- If you are not yet a Down To Earth subscriber, please click here to subscribe: Subscription
- If you are an existing Down To Earth subscriber, please log in to download digital archives.
Installation>> Pollution • UK/China
Chinese artist Ai Weiwei had intended interactive art.
But his offering of 100 million sunflower seeds handcrafted from porcelain covering London’s Tate Modern’s lower floor was fenced off two days after the public opening on October 25—for health concerns.
The danger of inhaling dust from the Chinese porcelain seeds was deemed too great to allow visitors to trudge, walk and play on the thick grey carpet.
“You are supposed to be making your own design from the seeds. Barricading defeats its purpose,” said artist Clair Reed. John Chen art student from Hong Kong, was perplexed. "These seeds were handmade by 1,600 peasant girls in China. If it was not poisonous for them then why is it harmful to us?” Ai was, however, nonplussed. “No interaction is also a kind of interaction,” he said.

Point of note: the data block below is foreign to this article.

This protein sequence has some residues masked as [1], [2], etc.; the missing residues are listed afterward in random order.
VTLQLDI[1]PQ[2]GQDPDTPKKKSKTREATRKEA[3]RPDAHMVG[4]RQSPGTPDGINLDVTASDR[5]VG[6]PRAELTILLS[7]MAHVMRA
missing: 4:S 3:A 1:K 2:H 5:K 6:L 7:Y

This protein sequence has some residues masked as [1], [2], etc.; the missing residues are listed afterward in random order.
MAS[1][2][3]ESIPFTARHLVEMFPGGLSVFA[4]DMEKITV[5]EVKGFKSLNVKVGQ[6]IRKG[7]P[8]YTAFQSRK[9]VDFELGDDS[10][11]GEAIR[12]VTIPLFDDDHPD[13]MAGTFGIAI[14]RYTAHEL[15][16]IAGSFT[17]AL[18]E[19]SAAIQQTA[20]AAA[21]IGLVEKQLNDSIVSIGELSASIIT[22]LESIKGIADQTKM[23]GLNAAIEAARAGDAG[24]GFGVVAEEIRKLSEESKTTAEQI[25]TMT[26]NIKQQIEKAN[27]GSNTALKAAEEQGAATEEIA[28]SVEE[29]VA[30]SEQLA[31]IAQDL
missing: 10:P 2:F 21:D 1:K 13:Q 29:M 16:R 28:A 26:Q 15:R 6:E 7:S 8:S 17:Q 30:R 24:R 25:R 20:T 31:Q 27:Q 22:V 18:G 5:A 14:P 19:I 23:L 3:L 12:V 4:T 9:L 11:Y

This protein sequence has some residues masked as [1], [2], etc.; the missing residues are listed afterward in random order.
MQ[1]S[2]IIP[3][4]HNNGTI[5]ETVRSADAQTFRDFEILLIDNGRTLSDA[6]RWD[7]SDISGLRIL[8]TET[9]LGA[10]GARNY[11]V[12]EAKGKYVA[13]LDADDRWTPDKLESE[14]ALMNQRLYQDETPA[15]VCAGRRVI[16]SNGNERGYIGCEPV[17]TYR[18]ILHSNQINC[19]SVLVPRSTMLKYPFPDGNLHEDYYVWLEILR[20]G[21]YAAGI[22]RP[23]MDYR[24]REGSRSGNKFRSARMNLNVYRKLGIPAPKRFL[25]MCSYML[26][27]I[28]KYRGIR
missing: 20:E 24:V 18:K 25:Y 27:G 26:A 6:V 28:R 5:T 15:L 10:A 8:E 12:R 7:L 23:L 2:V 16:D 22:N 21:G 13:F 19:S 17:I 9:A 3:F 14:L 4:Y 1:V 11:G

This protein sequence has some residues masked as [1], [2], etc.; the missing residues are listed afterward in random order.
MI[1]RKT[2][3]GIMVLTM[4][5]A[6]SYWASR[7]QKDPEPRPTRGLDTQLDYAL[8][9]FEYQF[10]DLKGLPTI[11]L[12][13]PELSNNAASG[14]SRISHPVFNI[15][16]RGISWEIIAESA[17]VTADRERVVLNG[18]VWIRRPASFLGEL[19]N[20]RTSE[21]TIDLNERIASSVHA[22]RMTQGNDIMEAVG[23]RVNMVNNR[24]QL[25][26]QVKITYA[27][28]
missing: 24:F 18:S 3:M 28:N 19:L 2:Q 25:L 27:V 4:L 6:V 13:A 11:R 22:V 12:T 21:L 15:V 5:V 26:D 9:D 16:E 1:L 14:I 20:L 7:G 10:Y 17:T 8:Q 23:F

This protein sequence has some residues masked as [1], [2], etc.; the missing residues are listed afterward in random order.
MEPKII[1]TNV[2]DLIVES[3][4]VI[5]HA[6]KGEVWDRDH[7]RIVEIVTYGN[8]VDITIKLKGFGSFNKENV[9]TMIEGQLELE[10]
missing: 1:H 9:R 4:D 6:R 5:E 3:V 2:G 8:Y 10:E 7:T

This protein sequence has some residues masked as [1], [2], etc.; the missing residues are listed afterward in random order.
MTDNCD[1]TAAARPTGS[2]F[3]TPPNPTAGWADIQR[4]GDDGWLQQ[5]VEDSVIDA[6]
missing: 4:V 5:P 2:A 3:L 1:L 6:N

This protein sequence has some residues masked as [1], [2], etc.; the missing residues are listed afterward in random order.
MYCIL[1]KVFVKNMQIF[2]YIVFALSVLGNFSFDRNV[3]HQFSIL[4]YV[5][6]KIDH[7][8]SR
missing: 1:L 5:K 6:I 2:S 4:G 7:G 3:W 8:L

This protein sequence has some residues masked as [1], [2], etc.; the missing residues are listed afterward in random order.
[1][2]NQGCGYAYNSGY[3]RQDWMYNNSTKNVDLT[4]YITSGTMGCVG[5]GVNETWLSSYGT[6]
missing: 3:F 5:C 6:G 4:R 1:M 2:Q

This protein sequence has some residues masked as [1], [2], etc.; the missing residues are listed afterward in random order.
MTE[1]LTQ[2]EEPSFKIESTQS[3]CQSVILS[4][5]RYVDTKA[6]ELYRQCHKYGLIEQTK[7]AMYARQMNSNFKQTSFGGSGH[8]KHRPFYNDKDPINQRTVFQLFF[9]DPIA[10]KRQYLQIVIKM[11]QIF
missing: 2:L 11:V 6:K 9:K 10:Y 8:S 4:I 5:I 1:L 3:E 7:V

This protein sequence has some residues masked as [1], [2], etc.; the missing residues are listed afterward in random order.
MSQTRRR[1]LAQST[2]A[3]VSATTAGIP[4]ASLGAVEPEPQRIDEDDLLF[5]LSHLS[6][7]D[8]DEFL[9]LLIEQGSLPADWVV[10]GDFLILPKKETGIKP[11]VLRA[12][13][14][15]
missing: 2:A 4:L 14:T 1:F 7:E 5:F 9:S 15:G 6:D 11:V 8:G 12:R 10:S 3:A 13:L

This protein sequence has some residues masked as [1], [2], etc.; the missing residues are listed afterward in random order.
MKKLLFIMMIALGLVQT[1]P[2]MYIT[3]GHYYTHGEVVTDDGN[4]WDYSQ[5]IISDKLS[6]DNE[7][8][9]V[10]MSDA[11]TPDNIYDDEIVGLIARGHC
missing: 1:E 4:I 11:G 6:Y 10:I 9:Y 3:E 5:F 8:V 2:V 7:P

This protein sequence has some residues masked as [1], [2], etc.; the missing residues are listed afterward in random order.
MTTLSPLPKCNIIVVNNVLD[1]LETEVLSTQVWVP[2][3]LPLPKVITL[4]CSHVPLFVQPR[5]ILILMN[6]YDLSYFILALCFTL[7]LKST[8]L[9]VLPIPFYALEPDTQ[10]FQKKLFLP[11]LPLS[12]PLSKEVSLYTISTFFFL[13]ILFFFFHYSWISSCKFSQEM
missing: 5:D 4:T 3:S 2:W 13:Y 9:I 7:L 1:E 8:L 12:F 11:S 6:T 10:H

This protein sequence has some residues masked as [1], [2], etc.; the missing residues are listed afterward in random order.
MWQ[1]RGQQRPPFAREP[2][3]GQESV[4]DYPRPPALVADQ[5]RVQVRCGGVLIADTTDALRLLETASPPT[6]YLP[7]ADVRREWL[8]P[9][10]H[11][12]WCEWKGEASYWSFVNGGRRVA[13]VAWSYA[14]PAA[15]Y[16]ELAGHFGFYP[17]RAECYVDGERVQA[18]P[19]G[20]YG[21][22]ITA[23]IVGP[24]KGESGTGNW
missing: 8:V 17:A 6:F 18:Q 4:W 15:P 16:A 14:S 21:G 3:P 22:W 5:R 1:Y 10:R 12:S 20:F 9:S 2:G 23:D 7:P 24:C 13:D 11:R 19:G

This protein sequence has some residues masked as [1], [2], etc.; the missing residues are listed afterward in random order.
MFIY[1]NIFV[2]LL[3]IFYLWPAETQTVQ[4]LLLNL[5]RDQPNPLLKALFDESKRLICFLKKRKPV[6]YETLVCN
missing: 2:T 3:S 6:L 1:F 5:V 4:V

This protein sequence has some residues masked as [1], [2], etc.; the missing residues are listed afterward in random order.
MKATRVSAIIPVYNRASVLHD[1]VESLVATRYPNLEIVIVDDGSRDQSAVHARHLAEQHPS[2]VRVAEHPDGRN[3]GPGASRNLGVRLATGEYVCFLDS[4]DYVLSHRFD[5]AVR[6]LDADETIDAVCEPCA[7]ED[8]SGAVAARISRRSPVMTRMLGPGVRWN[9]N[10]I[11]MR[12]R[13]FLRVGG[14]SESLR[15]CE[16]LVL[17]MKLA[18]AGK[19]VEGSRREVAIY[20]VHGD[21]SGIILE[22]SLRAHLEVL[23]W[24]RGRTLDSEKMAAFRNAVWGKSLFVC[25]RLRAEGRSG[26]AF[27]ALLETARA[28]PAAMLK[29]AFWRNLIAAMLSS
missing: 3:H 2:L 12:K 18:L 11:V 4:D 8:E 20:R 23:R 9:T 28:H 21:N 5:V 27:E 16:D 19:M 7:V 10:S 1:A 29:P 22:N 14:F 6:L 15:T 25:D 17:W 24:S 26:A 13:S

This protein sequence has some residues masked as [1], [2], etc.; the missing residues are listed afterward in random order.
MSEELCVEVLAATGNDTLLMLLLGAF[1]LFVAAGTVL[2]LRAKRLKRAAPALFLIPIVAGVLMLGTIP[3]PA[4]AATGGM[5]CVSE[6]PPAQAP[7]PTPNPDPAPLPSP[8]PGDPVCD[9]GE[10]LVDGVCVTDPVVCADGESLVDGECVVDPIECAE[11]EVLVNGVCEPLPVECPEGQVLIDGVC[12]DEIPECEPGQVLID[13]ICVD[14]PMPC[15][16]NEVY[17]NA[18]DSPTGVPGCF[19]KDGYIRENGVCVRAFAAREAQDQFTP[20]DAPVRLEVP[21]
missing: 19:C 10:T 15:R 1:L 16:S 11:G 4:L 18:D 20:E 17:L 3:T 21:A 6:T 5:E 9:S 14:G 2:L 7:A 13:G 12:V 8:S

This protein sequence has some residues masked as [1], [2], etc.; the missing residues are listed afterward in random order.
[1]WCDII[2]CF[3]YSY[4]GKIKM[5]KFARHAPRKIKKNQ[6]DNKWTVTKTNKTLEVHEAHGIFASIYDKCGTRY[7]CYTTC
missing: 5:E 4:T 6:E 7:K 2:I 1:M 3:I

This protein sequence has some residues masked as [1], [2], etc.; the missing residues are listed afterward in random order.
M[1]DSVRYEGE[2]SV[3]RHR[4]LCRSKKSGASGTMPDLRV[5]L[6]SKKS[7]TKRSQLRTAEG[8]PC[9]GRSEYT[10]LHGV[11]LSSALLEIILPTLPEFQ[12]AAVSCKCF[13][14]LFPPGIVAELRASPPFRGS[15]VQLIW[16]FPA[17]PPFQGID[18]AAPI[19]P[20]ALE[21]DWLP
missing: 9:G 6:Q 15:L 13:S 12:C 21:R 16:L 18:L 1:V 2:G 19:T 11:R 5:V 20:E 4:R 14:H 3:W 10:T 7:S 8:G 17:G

Comments are moderated and will be published only after the site moderator’s approval. Please use a genuine email ID and provide your name. Selected comments may also be used in the ‘Letters’ section of the Down To Earth print edition.